Perfumes, hand creams and loose powders were as much a part of the empire as were party conferences, propaganda campaigns and five-year plans
TeZhe was the first popular beauty brand in the Soviet Union, with shops everywhere (although mainly in Russia) selling soaps, creams, powders, mascaras, lipsticks and colognes. Zhemchuzhina was the first in the industry to add vitamins A, E and D to her cosmetics, making them both beautifying and also beneficial to health. To help with hygiene among the poorest social groups, TeZhe sold soaps for as little as one kopek, far below their factory price. Sales of more luxurious make-up products made up the financial shortfall. In fact, the brand became so popular that it even found its way into local folklore. An amusing ditty before the Second World War showed how the public was getting used to the mass use of make-up and the ubiquity of TeZhe products:
TeZhe on your eyes
TeZhe on your lips
TeZhe on your cheeks
Where am I supposed to kiss?
Krasnaya Moskva (Red Moscow) perfume continues to be one of the most recognised of all the Soviet classics, packaged in a bottle that resembles the Kremlin’s towers. The perfume’s origins are a mystery. Orginally called The Empress’ Favourite Bouquet, it was created in 1913 for Empress Maria Feodorovna, mother of Russia’s last emperor Nicholas II. After the 1917 revolution, the factory that created the scent was nationalised and the perfume renamed to erase all associations with the monarchy. It is rumoured that August Michel, the man who devised the recipe, fled Russia after the revolution and was later part of the team that created Chanel No. 5, thus explaining the striking resemblance between the two perfumes. Even though Krasnaya Moskva was the most popular perfume in the USSR, it was still considered a sophisticated scent. Other eau de colognes like Troynoy (Triple) boasted a different reputation — that of an alternative to alcohol at times of want. Numerous Soviet jokes featured Troynoy as the punchline: when someone was said to smell of Troyboy, it meant their breath reeked of it.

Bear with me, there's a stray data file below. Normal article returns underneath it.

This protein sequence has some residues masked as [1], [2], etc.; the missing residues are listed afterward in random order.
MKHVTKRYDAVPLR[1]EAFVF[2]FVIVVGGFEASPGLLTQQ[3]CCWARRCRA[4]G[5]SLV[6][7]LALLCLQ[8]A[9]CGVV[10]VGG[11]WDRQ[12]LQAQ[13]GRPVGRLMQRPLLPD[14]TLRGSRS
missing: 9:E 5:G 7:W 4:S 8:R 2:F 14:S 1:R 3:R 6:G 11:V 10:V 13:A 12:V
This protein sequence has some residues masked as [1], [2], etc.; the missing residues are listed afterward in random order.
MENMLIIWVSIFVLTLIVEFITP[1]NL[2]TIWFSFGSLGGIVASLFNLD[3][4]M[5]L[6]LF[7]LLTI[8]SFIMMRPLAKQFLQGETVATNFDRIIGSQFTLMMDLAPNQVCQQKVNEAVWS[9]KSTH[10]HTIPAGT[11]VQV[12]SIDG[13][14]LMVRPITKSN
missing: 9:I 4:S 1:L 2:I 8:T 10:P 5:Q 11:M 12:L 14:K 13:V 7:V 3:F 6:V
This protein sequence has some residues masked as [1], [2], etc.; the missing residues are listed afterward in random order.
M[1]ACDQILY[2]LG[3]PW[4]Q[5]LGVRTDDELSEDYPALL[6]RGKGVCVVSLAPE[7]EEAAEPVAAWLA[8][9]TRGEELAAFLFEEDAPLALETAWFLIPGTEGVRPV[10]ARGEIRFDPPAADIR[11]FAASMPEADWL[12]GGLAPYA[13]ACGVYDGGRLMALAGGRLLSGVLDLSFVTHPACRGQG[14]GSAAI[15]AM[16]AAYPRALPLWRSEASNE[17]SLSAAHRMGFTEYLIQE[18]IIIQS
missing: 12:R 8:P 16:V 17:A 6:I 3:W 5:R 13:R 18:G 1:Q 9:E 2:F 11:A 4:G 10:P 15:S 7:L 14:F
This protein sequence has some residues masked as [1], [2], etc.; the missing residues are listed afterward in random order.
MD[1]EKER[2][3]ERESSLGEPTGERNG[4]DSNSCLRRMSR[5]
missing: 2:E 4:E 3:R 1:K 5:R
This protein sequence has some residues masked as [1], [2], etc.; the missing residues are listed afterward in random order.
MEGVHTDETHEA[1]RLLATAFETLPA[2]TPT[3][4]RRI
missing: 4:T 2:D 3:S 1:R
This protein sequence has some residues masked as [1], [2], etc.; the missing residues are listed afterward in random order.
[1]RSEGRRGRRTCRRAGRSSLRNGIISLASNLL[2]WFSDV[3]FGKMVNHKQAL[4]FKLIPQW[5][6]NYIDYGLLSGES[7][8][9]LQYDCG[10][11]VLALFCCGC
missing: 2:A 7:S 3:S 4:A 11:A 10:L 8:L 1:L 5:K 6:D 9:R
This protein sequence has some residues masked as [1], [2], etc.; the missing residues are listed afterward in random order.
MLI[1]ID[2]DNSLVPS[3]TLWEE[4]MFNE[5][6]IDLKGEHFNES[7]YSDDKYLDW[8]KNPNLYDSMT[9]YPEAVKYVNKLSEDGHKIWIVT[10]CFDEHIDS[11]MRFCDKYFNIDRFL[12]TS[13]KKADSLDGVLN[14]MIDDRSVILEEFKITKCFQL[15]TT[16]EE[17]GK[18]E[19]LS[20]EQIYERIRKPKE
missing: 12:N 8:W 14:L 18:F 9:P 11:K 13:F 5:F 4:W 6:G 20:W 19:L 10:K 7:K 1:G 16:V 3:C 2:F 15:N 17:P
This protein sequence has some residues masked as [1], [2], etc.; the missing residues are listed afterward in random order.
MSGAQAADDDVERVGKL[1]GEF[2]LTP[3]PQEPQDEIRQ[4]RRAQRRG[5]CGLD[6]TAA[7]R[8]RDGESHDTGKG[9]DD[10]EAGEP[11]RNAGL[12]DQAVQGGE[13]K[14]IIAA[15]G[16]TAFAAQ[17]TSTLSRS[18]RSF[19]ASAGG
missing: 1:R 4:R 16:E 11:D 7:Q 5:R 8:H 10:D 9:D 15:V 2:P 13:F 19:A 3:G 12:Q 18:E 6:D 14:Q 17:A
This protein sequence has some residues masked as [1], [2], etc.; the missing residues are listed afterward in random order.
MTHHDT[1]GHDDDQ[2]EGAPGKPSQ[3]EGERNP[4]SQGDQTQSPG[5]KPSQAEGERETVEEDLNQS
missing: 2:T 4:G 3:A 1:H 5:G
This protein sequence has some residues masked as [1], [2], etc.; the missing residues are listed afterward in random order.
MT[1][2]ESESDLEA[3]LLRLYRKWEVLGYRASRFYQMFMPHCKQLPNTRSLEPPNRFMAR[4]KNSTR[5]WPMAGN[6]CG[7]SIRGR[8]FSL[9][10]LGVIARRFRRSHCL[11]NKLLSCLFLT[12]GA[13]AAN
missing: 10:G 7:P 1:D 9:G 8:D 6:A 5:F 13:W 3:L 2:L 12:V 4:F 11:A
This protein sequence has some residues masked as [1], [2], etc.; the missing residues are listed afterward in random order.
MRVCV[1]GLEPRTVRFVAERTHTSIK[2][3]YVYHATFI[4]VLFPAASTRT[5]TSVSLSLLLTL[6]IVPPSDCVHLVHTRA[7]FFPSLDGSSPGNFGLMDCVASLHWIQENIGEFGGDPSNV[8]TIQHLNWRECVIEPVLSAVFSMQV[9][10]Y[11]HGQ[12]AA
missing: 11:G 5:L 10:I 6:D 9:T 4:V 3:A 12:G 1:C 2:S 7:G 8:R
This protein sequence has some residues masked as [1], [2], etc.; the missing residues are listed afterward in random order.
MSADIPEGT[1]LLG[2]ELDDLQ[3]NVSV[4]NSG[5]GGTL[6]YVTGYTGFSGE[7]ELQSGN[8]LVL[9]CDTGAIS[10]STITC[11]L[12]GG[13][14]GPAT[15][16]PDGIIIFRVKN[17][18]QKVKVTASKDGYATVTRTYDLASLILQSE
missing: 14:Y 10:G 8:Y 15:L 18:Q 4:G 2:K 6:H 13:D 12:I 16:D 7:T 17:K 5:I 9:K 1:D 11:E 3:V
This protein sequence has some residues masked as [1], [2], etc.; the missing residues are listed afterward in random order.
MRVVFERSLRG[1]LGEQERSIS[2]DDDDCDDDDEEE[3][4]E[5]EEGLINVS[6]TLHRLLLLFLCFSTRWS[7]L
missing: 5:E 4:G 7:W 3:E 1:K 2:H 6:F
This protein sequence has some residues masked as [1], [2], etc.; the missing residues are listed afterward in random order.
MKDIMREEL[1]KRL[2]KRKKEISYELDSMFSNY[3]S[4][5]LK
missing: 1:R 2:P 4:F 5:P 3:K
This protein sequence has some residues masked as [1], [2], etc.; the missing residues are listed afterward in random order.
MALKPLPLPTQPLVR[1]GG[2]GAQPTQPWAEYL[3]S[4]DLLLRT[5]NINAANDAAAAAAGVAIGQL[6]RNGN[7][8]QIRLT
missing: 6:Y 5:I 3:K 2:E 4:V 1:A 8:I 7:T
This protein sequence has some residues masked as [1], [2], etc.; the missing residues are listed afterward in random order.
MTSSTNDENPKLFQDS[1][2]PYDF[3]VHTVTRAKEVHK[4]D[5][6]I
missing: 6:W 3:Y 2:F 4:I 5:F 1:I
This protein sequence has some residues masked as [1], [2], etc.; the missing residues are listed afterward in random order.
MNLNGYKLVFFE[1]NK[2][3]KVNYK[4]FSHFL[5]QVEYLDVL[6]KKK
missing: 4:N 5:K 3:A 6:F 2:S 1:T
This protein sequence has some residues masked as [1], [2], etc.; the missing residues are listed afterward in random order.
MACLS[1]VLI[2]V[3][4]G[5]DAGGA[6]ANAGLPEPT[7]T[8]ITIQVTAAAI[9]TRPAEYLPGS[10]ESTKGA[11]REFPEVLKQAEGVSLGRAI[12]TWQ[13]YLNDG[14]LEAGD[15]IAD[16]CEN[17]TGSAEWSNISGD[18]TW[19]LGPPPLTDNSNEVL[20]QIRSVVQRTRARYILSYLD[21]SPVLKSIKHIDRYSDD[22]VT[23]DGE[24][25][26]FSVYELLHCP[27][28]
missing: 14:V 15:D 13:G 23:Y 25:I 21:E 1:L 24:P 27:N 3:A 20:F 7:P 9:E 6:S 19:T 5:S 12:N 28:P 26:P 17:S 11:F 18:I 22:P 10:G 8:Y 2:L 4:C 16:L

Many Soviet-era cosmetics were of a high quality. Today, there are American fans of Krasnaya Moskva who bulk-order boxes of the perfume to sell at indie stories across the US. Reviewers on Amazon describe it as “well-constructed and beautiful” and “very elegant, sophisticated and retro”. Then there’s Ballet cream, rich and moisturising, and with a powdery scent. Almost every perfume had a matching loose powder. Moisturising creams for children, such as Detskiy (Child) are still the first choice for tattoo care and damaged skin.